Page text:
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DOC WATSON: Singer-guitarist Arthel Lane "Doc" Watson, an influential figure in American roots music, died Tuesday in Winston-Salem, N.C., his publicist said. He was 89.
Watson -- a recipient of the National Medal of Arts, a National Heritage Fellowship, and eight Grammy Awards -- died at Wake Forest Baptist Medical Center following a fall at his home and complications from colon surgery last week, Mitch Greenhill said in a posting on his Web site, Folklore Productions International.
Watson was born March 3, 1923, into a musical family in Deep Gap. N.C. His mother Annie Watson was a singer and his father General Watson played the banjo. Doc Watson, who was blind from birth, played banjo initially but picked up the guitar at age 13.
He married Rosa Lee Carlton in 1947 and they had two children, Eddy Merle and Nancy Ellen. Eddy Merle, who went by Merle Watson in his own musical career, was killed in 1985 in a tractor accident.
Doc Watson's professional career began in 1953, when he began a seven-year stint with pianist Jack Williams' rockabilly-swing band.
Folklorists Ralph Rinzler and Eugene Earle heard Watson in 1960 while they were visiting the U.S. South to research the growing popularity of folk music and by 1962, Watson was performing solo in New York's Greenwich Village.
He recorded his first solo album in 1964, represented by Folklore Productions, a business relationship that endured until his death Tuesday.
Watson and his son Merle began touring together in the late '60s. Doc Watson stopped touring for a time after his son's death.
Rinzler once wrote that Watson was "single-handedly responsible for the extraordinary increase in acoustic flat-picking and finger-picking performance," USA Today reported.
"His flat-picking style has no precedent in early country music history," Rinzler said.
In addition to his seven Grammy awards for blues and folk categories, Watson received a Lifetime Achievement Award in 2004.
Besides his wife, Watson is survived by their daughter Nancy Ellen, his grandchildren Richard Watson and Karen Watson Norris, several great-grandchildren and his brother David Watson, Folklore Productions said.
Private funeral arrangements were pending.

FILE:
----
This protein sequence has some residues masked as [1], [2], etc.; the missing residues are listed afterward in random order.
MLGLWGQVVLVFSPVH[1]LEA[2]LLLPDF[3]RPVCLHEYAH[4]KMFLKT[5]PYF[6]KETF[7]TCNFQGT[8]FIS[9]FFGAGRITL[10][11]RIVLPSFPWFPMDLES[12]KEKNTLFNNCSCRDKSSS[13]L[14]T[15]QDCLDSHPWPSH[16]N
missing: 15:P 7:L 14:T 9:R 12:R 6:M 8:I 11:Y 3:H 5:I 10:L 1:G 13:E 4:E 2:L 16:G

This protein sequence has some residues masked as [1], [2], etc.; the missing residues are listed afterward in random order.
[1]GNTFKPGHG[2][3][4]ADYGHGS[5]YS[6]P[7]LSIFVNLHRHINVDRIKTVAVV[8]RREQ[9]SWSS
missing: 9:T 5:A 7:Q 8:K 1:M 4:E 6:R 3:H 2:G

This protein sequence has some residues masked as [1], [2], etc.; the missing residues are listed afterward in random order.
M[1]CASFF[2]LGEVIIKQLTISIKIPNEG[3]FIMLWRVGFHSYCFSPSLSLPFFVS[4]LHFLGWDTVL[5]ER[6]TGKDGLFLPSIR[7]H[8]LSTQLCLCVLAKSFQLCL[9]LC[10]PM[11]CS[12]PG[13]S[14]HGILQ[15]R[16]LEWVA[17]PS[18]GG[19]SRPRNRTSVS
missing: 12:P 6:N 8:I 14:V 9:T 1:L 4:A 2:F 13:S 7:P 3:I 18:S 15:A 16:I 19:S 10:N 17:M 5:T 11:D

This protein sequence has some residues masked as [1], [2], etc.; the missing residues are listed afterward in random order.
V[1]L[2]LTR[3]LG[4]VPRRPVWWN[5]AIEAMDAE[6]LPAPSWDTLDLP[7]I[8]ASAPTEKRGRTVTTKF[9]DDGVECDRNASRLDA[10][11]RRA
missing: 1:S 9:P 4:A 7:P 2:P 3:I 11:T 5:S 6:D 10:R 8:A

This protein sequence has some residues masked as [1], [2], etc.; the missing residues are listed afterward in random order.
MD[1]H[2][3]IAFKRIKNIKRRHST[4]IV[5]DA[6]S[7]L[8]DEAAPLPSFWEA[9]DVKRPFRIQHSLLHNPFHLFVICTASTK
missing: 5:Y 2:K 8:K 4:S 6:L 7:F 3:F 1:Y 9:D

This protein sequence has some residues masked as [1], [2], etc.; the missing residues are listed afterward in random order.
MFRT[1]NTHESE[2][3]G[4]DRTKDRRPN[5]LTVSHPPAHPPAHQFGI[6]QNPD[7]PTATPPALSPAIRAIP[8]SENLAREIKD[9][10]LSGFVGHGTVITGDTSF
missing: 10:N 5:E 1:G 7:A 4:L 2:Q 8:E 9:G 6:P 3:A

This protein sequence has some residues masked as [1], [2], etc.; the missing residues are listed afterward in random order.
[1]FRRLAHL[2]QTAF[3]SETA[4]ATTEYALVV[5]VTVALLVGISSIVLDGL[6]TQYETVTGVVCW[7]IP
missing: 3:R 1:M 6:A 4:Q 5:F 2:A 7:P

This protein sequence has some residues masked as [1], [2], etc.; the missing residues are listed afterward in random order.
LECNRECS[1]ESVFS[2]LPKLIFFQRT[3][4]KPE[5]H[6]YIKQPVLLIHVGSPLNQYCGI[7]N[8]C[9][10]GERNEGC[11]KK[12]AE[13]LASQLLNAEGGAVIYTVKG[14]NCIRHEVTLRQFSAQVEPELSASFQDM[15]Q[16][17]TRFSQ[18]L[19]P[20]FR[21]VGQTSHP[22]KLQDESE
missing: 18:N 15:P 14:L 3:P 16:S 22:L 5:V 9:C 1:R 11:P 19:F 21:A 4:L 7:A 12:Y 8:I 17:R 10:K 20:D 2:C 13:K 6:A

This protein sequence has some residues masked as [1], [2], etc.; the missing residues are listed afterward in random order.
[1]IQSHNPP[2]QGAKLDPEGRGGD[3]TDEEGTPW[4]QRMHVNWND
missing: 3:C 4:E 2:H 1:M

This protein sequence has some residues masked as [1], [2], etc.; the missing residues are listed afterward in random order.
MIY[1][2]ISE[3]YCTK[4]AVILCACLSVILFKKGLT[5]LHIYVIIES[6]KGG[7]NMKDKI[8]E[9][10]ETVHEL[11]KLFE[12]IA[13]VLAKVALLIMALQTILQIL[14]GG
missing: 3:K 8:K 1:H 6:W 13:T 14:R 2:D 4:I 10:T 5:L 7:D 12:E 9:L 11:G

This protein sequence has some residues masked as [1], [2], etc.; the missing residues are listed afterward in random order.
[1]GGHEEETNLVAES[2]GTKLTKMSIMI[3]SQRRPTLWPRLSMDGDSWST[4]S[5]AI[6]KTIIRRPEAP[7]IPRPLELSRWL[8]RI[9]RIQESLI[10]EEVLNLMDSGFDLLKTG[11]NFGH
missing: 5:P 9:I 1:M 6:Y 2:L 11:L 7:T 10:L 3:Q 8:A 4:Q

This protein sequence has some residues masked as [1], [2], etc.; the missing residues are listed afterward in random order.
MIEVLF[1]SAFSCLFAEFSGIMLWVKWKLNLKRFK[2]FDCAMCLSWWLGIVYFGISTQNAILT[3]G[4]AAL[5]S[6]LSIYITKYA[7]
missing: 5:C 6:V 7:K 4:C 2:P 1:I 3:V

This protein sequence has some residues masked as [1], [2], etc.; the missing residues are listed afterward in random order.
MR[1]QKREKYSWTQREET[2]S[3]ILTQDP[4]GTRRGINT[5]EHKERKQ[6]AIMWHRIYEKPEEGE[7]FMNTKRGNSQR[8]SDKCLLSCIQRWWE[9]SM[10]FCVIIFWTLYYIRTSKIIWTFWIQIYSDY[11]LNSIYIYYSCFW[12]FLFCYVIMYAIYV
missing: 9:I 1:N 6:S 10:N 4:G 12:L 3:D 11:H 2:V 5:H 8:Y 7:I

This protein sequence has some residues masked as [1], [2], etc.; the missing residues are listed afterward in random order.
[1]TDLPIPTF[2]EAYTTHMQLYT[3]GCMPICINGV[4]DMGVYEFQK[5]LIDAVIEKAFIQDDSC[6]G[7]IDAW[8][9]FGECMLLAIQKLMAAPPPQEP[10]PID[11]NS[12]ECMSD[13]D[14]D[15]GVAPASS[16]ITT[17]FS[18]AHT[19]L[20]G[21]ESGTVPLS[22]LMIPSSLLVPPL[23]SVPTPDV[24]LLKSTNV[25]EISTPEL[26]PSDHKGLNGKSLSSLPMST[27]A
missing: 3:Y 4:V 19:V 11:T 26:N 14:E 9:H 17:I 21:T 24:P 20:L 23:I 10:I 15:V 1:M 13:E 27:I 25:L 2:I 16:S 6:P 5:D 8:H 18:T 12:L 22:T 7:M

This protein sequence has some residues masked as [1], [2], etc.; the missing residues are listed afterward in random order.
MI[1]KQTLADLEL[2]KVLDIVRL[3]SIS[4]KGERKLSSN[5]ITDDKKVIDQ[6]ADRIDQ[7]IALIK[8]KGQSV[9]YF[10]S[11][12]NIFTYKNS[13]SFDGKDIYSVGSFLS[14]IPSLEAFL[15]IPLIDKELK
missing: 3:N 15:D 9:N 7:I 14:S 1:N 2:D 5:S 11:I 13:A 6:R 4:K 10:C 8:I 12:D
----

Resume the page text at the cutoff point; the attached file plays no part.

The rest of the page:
MICHELLE OBAMA: U.S. first lady Michelle Obama says she has no intention of running for political office.
Asked on Tuesday's edition of ABC's "The View" about rumors claiming she hopes to realize her own political ambitions once her husband, President Barack Obama, leaves the White House, Michelle Obama replied: "Those are other people's rumors. Absolutely not. I am not interested in politics. Never have been.
"One of the things you learn after 48 years of life ... you know what your passions and your gifts are," she said. "Now the one thing that is certain -- I will serve. I will serve in some capacity. The work I'm doing with military families is a forever proposition because they will always need a voice out there. They will always need a country standing strong and if I have any kind of platform, I'm going to be their voice. But there are so many ways to serve and being president is one of the hardest ways and that's one of the reasons I tell Barack I'm a little smarter than him. I picked the easier job."
ELVIS PRESLEY: The head of Julien's Auctions says the Memphis crypt where Elvis Presley was initially entombed could be a great "conversation piece" for whoever buys it.
Presley died in 1977 of a heart attack after years of drug abuse. He was 42 when he was laid to rest beside his mother Gladys in the mausoleum of the Forest Hill Cemetery in Memphis for two months before Tennessee state officials granted permission for the bodies of both Presleys to be re-buried at the singer's Graceland home.
The New York Times said the auction is to take place June 23 with a starting price of $100,000.
Darren Julien, president and chief executive of Julien's Auctions, told the newspaper he did not categorize the sale of the crypt as "morbid."
"I just consider that if you're an ultimate fan of Elvis Presley, it's an opportunity," Julien said. "It's definitely a conversation piece. Only one person can say, 'Hey, I'm going to be buried where Elvis Presley was.'"
'GRIMM:' Production for Season 2 of the fairy-tale procedural drama "Grimm" is to begin this week in Portland, Ore., NBC announced.
The show's stars Russell Hornsby, Silas Weir Mitchell and Bitsie Tulloch joined Oregon Gov. John Kitzhaber Tuesday to kick off production.
Also on hand were state legislators, members of the Governor's Office of Film and Television Board, NBC and Comcast officials, as well as Oregon business owners who have benefited from the impact of local production, the network said.